Agriculture is Pennsylvania's number one industry - with $6.8 billion in cash receipts annually from production agriculture. Pennsylvania farmers and agribusinesses are the leading economic driver in our state, according to the state Department of Agriculture.
The dairy industry is a big part of that as only one state (Wisconsin) is home to more farms with milk cows than Pennsylvania (7,829 in Pa.), and the commonwealth also ranks second in the number of farms that sell their milk from cows (7,048), according to the 2012 Census of Agriculture. With sales of milk from cows at more than $1.96 billion, Pennsylvania ranks fifth nationally.
Blair County has 119 farms with milk cows. And with 17,760 milk cows, the county ranks sixth among Pennsylvania's 67 counties. With sales of milk from cows at more than $73.5 million, Blair County ranks fifth among the state's counties.
Mirror photo by J.D. Cavrich / Dave Snyder monitors a production run of gallon jugs of skim milk recently at Ritchey’s Dairy.
Mirror photo by J.D. Cavrich / Tracel Will serves a cone of teaberry ice cream to a customer at Ritchey’s Dairy.
In celebration of Pennsylvania's agricultural industry, June has been proclaimed "Dairy Month" in the commonwealth.
"Kick off summer on the right foot with three servings of nutrient-rich dairy foods every day," said President Ken Brenneman of the Blair County Farm Bureau in a statement. "Dairy products such as milk, yogurt, cheese or ice cream are nutrient powerhouses since they contain calcium, protein and numerous other essential nutrients. Plus they taste great."
Dairy Month is a good time to share the dairy farmers' story with consumers, said Laura England, executive vice president of industry image and relations for the Mid-Atlantic Dairy Association, a promotion organization that works under the umbrella of the United Dairy Industry Association.
"By connecting farmers to consumers - from field to fork - we are able to build trust in our products and industry. Dairy farmers are consumers, too, and they want the best for their families when it comes to nutritious, healthy food," England said.
The dairy industry is increasing efforts to reach out to consumers.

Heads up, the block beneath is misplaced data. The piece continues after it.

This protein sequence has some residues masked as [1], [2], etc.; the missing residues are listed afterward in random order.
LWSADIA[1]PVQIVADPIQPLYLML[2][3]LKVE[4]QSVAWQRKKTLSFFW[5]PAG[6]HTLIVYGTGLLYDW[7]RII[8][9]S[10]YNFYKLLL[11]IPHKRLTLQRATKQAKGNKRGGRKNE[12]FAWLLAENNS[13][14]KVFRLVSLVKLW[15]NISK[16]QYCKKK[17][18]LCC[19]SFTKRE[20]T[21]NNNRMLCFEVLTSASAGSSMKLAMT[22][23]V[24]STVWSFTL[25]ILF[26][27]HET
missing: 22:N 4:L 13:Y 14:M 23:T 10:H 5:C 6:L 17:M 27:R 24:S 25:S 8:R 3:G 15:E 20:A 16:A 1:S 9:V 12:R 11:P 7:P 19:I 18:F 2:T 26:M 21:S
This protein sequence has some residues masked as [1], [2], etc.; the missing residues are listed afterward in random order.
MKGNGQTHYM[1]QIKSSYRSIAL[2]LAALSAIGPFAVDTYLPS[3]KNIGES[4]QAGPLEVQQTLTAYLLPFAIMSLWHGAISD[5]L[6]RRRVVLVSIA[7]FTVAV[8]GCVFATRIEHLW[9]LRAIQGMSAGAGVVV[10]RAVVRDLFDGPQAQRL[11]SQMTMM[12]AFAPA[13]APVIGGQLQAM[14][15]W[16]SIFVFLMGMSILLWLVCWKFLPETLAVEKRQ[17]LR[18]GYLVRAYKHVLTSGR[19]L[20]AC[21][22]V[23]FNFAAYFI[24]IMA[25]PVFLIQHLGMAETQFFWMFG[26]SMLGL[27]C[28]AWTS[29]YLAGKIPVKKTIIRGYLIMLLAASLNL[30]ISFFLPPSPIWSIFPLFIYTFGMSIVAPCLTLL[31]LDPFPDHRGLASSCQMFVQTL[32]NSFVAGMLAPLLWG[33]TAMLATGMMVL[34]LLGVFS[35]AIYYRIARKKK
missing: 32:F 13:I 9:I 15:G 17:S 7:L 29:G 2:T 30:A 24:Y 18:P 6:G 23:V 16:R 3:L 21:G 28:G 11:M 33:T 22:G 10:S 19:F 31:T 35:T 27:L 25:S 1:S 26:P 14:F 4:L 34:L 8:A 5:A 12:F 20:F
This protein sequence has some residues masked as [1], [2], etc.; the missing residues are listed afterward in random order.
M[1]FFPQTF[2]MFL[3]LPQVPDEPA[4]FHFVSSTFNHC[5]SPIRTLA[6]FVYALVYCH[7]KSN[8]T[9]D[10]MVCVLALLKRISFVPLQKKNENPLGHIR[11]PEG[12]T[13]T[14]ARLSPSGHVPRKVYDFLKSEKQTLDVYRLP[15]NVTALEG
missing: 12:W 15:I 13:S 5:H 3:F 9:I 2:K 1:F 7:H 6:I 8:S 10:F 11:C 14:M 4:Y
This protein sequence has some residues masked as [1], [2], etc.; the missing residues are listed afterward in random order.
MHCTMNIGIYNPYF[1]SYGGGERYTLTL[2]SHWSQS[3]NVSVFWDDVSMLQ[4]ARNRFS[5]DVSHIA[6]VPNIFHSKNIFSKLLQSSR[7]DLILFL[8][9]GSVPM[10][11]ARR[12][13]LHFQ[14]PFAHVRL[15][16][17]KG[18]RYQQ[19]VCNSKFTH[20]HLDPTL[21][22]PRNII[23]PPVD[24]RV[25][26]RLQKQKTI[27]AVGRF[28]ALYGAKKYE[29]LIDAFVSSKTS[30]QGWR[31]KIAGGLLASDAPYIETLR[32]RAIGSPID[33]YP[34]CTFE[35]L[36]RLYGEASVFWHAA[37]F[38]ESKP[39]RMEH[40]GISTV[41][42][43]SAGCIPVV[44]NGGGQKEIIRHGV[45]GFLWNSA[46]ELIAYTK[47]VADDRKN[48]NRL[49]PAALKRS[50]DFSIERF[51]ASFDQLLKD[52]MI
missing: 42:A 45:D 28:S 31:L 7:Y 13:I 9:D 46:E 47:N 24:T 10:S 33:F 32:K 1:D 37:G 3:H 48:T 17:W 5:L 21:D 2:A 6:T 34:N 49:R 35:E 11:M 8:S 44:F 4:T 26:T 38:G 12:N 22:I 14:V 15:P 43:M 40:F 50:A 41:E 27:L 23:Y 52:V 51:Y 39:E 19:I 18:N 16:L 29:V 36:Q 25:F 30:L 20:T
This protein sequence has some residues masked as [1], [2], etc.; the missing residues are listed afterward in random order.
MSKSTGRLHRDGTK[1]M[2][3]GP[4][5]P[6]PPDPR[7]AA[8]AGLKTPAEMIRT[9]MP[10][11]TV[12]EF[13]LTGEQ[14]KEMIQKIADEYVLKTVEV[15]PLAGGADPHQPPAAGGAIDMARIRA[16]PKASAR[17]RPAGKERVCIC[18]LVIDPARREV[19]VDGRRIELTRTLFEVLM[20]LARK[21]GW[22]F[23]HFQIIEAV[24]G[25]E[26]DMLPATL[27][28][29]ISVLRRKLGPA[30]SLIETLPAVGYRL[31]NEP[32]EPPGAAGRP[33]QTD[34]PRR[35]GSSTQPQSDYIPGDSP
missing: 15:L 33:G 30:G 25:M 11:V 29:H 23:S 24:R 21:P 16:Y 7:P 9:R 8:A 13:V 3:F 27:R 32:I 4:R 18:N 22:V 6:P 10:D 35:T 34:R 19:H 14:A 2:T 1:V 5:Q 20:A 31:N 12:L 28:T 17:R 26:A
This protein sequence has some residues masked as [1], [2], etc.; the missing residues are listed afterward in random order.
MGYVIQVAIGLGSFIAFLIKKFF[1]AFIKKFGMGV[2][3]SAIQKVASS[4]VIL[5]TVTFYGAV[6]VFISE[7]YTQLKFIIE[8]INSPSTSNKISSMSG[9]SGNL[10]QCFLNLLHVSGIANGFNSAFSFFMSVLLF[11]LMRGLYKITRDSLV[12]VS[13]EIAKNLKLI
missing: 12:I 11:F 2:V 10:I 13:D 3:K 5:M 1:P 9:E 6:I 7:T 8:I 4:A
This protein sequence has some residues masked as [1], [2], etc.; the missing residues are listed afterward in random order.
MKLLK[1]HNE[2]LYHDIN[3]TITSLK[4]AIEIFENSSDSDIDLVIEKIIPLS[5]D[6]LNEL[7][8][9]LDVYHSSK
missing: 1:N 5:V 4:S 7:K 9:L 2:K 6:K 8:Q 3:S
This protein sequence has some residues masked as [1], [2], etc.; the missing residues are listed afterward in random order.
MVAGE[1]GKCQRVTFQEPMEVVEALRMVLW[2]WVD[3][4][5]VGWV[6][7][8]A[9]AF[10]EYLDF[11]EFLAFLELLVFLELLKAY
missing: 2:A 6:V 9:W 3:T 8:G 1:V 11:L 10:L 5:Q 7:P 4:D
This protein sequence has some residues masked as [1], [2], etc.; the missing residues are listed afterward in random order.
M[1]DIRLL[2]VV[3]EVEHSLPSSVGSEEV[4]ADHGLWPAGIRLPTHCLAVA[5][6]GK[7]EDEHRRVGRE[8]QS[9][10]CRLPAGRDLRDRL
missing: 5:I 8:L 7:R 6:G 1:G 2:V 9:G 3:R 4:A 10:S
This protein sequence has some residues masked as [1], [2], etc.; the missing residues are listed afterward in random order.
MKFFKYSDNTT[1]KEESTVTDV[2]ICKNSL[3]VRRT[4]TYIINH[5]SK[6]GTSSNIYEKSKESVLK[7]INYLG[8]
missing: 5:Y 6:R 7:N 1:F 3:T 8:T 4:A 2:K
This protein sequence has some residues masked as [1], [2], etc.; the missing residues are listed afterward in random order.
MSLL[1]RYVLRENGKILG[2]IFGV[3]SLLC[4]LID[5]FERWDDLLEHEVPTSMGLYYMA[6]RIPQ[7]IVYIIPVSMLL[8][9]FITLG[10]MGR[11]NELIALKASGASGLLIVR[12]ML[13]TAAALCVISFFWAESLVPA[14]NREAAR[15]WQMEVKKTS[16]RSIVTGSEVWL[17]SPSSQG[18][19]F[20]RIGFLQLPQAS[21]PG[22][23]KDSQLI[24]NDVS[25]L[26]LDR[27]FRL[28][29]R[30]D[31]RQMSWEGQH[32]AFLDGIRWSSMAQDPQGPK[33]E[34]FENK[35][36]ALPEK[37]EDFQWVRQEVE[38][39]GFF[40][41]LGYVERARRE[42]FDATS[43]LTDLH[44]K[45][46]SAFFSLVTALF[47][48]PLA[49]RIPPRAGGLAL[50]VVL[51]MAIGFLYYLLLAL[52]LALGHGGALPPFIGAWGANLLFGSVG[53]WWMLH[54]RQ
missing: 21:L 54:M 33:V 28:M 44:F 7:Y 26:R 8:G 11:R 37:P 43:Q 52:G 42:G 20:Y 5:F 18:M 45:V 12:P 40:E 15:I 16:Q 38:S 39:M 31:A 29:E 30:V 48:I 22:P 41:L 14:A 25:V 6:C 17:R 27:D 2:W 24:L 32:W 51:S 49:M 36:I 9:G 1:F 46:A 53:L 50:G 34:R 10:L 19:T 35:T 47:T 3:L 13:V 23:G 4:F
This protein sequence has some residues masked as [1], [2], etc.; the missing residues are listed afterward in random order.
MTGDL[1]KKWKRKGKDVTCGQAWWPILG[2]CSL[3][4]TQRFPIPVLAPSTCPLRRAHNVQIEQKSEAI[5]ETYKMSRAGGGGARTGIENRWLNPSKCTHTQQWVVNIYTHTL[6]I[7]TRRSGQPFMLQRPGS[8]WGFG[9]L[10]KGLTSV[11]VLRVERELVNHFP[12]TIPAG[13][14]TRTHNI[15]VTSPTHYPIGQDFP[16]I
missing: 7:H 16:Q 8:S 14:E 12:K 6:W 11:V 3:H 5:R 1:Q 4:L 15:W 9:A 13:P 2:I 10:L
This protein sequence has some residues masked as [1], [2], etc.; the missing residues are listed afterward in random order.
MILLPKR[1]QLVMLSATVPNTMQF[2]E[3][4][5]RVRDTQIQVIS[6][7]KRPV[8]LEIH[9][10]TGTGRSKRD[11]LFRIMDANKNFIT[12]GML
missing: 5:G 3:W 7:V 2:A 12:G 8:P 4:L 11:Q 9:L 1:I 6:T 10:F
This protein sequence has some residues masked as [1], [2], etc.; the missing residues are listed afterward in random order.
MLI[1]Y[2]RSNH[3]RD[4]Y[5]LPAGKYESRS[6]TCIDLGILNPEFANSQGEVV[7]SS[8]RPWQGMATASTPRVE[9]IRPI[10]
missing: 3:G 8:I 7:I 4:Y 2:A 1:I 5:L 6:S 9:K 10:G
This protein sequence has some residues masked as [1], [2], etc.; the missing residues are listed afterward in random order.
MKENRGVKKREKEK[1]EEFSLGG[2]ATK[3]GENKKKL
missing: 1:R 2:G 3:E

"In addition to traditional media, the dairy industry is reaching out to consumers through social media, including Facebook, Twitter, YouTube, Pinterest and Instagram, among others. We need to be a part of the conversation consumers are having about food and where it comes from, and that conversation more and more is happening online through social media," England said.
England, as well as local dairy owners, said the dairy industry is facing several challenges.
One of the biggest challenges has been a steady decline in fluid milk sales. "Consumers today have a multitude of choices when it comes to the beverages they purchase for their families. To help turn around the decline in fluid milk sales, dairy farmers are working with milk processors and other partners to bring new life to fluid milk," England said. "Our goal is to reinvent the milk experience to meet consumers' needs, from use at home, taken from home and away from home."
Another challenge is the cost of doing business, said Carissa Itle Westrick, marketing director for Vale Wood Farms near Loretto.
"Our biggest challenge, like many farmers, has been the increased cost of doing business. From feed prices to diesel and fertilizer prices, we are always striving to become more efficient. We market our own milk, so we have an incentive to manage our milk supply from the cows with our customer demand in order to maximize our fluid milk usage," Westrick said.
Another challenge is dealing with federal regulations, said Andrew Ritchey, general manager of Ritchey's Dairy, Martinsburg.
"One challenge that we have been facing is the changing of federal regulations on the school food program. Over the past few years, they continue to put stricter guidelines on what type of milk is served in schools and having us reformulate flavored milks to comply," Ritchey said. "It has been a challenge."
Vale Wood is unique, Westrick said.
"Vale Wood Farms is unique because we still milk our own herd of dairy cows and can provide quality dairy products - from moo to you!" Westrick said. "We also process a full line of products - milk, sour cream, cottage cheese, ice cream, butter and now yogurt - all made locally and delivered to local customers."
Ritchey's has been successful over the years because of its people and providing good quality products.
"We have been blessed with a good workforce of employees that have a good work ethic and care about giving good service and quality products. The farmers that ship milk to us also have been very important," Ritchey said. "I think Ritchey's claim to fame would be our attention to quality. No matter what product we are producing, we use the best ingredients and make sure it is of excellent quality for the consumer."
"Customers in our area are so very lucky to have access to great local milk and dairy products," Westrick said.
To celebrate dairy month, the Blair County Chamber of Commerce Farm-City Committee will offer free ice cream sundaes in front of the Blair County Courthouse from noon until the ice cream is gone on June 27.
Mirror Staff Writer Walt Frank is at 946-7467.